It’s nice to think that referrals just happen. Provide a good service and those referrals will take care of themselves. Right?
Yet if you’re struggling with your occupancy, it might not be that simple. Of course it starts with running a great setting that people want to recommend. But there’s plenty of other steps you can take to increase the amount of people talking about all the good work you do.
Rather than asking your parents to directly refer friends for a tour or an enrolment, why not set up a family and friends event instead?
Organise a breakfast or weekend event, and encourage parents to bring family and friends with children. Whether it’s a coffee and cake morning, or a full blown event with entertainment for the kids, you’re creating a softer, less pressurised environment to generate referrals.
You’re giving new parents an opportunity to see your nursery at it’s best, with people they’re comfortable around. Just make sure you have some leaflets and contact details at hand. Oh, and don’t forget to run the hoover around.
Make it Easy
Many nurseries have plenty of happy parents, far more willing to recommend to their friends than you might think. You just aren’t making it easy enough for them.
Happy parents informally chatting about your setting over a coffee is one thing. But unless there’s a simple path to find out more information, then it’s unlikely that they’re going to actually take the next step.
Make sure that your website has easy access to information about the nursery and how to take the next step. That might be a sign up form for a tour or open day, or simply making sure that all your contact details are easy to find.
Another good idea is to prepare a small, one page PDF with some basic information about the nursery, including some strong selling points and how to move forward. That way, parents will have an easy document to show friends or family that are keen for more information.
Timing & Incentives
You needn’t be afraid of asking parents directly for referrals. They may not even know that you have free sessions, and many will be happy to help.
It’s pretty important that you get the timing right. You want to ask for referrals when the nursery is at it’s best, and try to avoid sending requests out to parents who you’ve been having difficulties with. Sending a message out after some sort of parent engagement event where parents are feeling part of the nursery community is always a good bet.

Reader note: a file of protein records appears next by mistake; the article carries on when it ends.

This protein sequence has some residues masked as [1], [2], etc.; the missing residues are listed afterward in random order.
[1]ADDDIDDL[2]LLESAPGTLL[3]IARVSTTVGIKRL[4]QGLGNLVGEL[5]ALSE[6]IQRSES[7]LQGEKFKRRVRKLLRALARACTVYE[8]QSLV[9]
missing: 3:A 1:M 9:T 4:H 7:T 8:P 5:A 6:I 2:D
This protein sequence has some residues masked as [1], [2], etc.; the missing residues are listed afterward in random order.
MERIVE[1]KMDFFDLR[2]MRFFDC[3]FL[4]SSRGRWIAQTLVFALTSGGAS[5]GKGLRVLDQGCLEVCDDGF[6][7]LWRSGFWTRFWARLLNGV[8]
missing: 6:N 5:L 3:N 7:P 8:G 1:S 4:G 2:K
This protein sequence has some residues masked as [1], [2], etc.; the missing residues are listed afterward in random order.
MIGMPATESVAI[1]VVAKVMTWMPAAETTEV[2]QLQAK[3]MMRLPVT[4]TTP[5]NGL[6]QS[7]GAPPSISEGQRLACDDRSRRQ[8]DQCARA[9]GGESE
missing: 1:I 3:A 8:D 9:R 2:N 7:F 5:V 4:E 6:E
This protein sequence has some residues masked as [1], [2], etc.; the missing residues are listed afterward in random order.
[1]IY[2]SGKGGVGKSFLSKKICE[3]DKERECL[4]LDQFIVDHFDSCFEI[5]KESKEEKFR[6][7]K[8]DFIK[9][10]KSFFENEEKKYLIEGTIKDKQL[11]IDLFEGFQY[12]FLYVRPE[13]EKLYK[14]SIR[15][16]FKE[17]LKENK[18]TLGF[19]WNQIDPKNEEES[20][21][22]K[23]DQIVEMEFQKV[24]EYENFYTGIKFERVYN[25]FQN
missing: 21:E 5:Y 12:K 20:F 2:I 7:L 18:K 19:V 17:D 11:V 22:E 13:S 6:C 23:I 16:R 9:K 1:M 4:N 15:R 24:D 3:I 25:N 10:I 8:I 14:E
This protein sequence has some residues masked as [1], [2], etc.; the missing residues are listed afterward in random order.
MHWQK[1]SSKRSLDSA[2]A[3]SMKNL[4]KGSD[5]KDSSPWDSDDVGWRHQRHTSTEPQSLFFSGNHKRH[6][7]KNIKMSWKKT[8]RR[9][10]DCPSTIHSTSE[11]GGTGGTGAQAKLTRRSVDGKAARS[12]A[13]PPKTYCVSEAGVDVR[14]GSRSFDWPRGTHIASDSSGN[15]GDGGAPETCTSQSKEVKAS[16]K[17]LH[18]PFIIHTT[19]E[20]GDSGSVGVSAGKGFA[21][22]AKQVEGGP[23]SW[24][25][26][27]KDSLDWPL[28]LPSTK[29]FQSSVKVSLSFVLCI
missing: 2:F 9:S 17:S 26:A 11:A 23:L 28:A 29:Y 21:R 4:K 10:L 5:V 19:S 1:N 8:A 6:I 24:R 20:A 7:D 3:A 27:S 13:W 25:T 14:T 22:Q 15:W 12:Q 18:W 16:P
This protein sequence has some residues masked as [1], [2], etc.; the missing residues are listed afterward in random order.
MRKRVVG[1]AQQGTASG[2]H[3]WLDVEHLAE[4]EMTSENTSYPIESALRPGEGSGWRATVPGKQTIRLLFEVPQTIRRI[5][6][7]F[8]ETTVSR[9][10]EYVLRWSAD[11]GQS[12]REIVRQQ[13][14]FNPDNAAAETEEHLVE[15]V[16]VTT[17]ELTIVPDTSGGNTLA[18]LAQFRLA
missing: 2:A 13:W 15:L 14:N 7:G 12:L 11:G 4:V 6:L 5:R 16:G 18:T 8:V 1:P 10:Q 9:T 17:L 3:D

What’s more, if you’re asking people directly, make it worth their time. It’s not about offering wild discounts in a fit of desperation, but about making it clear that you respect their time and effort in reaching out to a friend. Plus, if you get a new enrolment as a result, a small, one-off discount on fees will be a drop in the financial ocean.
I’m not desperate
When you write to parents, bear in mind that you don’t want to look desperate. If people know that you’re struggling to fill places, they might worry that there’s a problem that could impact them too.
“If you know anyone, please let them know we have places available”
“Some more sessions have recently become available, tell your friends!”
This approach might even lead to your existing parents signing up for more sessions throughout the week.
Nursery managers and teachers run a busy schedule. As a result, it’s easy to be fearful of increasing parent communication and suddenly spending all your waking hours trying to bend to the will of 20 different parents.
But the truth is, if you’re asking for referrals you need to be open to feedback. If your parents aren’t recommending you to their friends for a reason, isn’t it better that you know why? You might not be able to resolve the problem immediately, but it can be just as powerful to explain why your setting does things in a certain way.
Giving parents a clearer view of day-to-day life at the nursery, keeping them updated on events and opening up better channels of communication could make all the difference when that friend asks “What nursery does Emily go to again?”.
Think outside the parent box
Referrals don’t have to come from parents. Chances are, there’s loads of other opportunities in your area to set up complementary referral schemes.
Whether it’s libraries, activity centres, or even local estate agents, why not approach them and ask if they’d be interested in referring any of their customers? Even setting up a scheme where you swap flyers, or offer staff pricing incentives could help them to remember your nursery when a new parent asks the question. Putting your name further out there into the community is unlikely to ever be a bad thing.
For more occupancy advice, why not check out our complete guide to marketing your nursery.
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